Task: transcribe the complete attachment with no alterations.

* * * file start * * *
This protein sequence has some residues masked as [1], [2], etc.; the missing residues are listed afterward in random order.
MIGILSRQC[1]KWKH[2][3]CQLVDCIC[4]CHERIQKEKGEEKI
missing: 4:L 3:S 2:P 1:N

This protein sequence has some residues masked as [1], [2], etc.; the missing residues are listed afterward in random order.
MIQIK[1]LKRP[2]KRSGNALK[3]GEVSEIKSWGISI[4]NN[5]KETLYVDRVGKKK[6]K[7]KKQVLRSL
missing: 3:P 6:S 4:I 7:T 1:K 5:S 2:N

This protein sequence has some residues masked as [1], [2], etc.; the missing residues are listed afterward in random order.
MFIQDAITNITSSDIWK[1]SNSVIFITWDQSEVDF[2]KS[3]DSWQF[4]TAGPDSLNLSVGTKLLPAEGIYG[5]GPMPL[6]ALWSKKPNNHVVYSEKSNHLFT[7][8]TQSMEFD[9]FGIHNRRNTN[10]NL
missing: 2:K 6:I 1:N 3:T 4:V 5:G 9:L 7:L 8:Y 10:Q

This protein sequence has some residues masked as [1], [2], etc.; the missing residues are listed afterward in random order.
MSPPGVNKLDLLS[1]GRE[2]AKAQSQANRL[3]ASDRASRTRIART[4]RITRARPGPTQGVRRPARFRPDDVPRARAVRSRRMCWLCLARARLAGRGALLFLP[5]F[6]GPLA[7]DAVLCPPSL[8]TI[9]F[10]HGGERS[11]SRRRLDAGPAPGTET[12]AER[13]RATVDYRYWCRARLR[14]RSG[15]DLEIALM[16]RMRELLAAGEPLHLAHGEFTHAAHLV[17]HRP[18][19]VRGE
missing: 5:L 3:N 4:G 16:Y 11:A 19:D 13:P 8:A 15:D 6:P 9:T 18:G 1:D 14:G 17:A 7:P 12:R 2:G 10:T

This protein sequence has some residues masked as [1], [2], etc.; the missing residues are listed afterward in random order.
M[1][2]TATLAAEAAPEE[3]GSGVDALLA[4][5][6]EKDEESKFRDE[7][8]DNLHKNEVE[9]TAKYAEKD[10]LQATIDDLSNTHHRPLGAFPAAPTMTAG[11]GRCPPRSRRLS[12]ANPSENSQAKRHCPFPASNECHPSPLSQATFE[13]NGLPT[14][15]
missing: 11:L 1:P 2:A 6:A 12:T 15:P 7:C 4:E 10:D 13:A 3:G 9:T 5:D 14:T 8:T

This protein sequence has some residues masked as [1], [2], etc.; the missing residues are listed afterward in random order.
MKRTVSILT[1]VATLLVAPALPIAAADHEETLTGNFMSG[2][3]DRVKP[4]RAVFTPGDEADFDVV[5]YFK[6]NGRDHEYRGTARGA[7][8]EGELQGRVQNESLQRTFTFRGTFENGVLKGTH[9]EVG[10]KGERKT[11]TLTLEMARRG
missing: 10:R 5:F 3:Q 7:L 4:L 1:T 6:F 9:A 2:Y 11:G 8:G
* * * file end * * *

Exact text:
This protein sequence has some residues masked as [1], [2], etc.; the missing residues are listed afterward in random order.
MIGILSRQC[1]KWKH[2][3]CQLVDCIC[4]CHERIQKEKGEEKI
missing: 4:L 3:S 2:P 1:N

This protein sequence has some residues masked as [1], [2], etc.; the missing residues are listed afterward in random order.
MIQIK[1]LKRP[2]KRSGNALK[3]GEVSEIKSWGISI[4]NN[5]KETLYVDRVGKKK[6]K[7]KKQVLRSL
missing: 3:P 6:S 4:I 7:T 1:K 5:S 2:N

This protein sequence has some residues masked as [1], [2], etc.; the missing residues are listed afterward in random order.
MFIQDAITNITSSDIWK[1]SNSVIFITWDQSEVDF[2]KS[3]DSWQF[4]TAGPDSLNLSVGTKLLPAEGIYG[5]GPMPL[6]ALWSKKPNNHVVYSEKSNHLFT[7][8]TQSMEFD[9]FGIHNRRNTN[10]NL
missing: 2:K 6:I 1:N 3:T 4:V 5:G 9:L 7:L 8:Y 10:Q

This protein sequence has some residues masked as [1], [2], etc.; the missing residues are listed afterward in random order.
MSPPGVNKLDLLS[1]GRE[2]AKAQSQANRL[3]ASDRASRTRIART[4]RITRARPGPTQGVRRPARFRPDDVPRARAVRSRRMCWLCLARARLAGRGALLFLP[5]F[6]GPLA[7]DAVLCPPSL[8]TI[9]F[10]HGGERS[11]SRRRLDAGPAPGTET[12]AER[13]RATVDYRYWCRARLR[14]RSG[15]DLEIALM[16]RMRELLAAGEPLHLAHGEFTHAAHLV[17]HRP[18][19]VRGE
missing: 5:L 3:N 4:G 16:Y 11:A 19:D 13:P 8:A 15:D 6:P 9:T 18:G 1:D 14:G 17:A 7:P 12:R 2:G 10:T

This protein sequence has some residues masked as [1], [2], etc.; the missing residues are listed afterward in random order.
M[1][2]TATLAAEAAPEE[3]GSGVDALLA[4][5][6]EKDEESKFRDE[7][8]DNLHKNEVE[9]TAKYAEKD[10]LQATIDDLSNTHHRPLGAFPAAPTMTAG[11]GRCPPRSRRLS[12]ANPSENSQAKRHCPFPASNECHPSPLSQATFE[13]NGLPT[14][15]
missing: 11:L 1:P 2:A 6:A 12:T 15:P 7:C 4:E 10:D 13:A 3:G 9:T 5:D 14:T 8:T

This protein sequence has some residues masked as [1], [2], etc.; the missing residues are listed afterward in random order.
MKRTVSILT[1]VATLLVAPALPIAAADHEETLTGNFMSG[2][3]DRVKP[4]RAVFTPGDEADFDVV[5]YFK[6]NGRDHEYRGTARGA[7][8]EGELQGRVQNESLQRTFTFRGTFENGVLKGTH[9]EVG[10]KGERKT[11]TLTLEMARRG
missing: 10:R 5:F 3:Q 7:L 4:L 1:T 6:F 9:A 2:Y 11:G 8:G